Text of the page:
Single Tortoise Night Box

Marcie P

New Member
5 Year Member
Joined
Sep 14, 2016
Messages
5
I like my larger tortoises to live outside full time. My climate permits this year round with a little help. For people who live where it snows all winter, this type of box is still good for warmer weather, getting them out earlier in Spring, and keeping them out a bit later into fall. You'll need something else for the dead of winter. Or you can move South! :)

The top of this box is half a sheet of plywood, insulated and sealed, so 4x4 feet. The inside of the box ends up being around 40x40 inches when its all done. I use an 18x28 inch Kane heat mat on the floor, and a 21" radiant heat panel on the top. Both are controlled by the same thermostat: https://www.lllreptile.com/products/13883-zilla-1000-watt-temperature-controller
I lower the RHP so that it is within 6-8 inches of the tortoises carapace that lives in the box. I like to screw a plastic shoe box to the back of the box to contain all the extra wires and thermostat. Weather strip seals the top where the hinged lid meets it, and I use plastic freezer stripping across the door to hold in heat when the door is open. The door drops down like a drawbridge and makes a ramp fro the tortoise to get in and out easier. I latch the door shut every night and open the door every morning.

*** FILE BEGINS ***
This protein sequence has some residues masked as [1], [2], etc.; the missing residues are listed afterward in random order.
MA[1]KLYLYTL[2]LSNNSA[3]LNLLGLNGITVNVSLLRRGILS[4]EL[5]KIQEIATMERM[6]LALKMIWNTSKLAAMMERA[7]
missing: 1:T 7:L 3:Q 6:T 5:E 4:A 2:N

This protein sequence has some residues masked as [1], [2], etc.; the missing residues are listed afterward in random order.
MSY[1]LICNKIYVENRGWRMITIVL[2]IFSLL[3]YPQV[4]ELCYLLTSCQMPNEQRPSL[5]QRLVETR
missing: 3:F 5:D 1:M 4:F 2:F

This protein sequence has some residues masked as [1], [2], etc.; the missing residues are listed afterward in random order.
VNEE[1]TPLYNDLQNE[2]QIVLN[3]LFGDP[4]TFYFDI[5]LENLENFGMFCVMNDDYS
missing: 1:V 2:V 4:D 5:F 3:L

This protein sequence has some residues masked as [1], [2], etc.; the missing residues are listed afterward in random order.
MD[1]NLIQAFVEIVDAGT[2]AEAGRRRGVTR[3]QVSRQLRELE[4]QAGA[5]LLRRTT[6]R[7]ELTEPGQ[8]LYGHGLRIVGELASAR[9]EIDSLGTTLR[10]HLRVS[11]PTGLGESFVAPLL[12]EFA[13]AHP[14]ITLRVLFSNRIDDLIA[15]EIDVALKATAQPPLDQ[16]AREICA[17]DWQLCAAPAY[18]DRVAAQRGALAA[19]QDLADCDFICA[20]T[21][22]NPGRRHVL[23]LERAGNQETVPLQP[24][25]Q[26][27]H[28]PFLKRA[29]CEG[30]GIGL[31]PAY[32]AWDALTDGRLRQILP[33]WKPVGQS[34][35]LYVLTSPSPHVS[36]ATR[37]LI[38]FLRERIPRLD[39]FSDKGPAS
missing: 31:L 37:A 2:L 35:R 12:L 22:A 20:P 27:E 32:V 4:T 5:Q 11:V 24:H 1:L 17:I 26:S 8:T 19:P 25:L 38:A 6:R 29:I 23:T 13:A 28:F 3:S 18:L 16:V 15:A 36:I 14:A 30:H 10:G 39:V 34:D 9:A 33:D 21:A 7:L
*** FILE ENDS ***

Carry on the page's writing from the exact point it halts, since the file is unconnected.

In summer our daytime highs are usually right around 100, with night time lows around 65. I unplug the boxes during this time and temps stay between 70 and 90 in them. In Fall, we have warm sunny days usually into December, so I set the thermostat to 80. As soon as the weather turns cold in winter, I bump the thermostat up to 86, so they always have an area to get warmer in on a cold rainy day here. Spring time brings back warmer sunny days, so I lower the box temp back down to 80. This routine works great for any tropical species like Stars, radiata, sulcatas and leopards.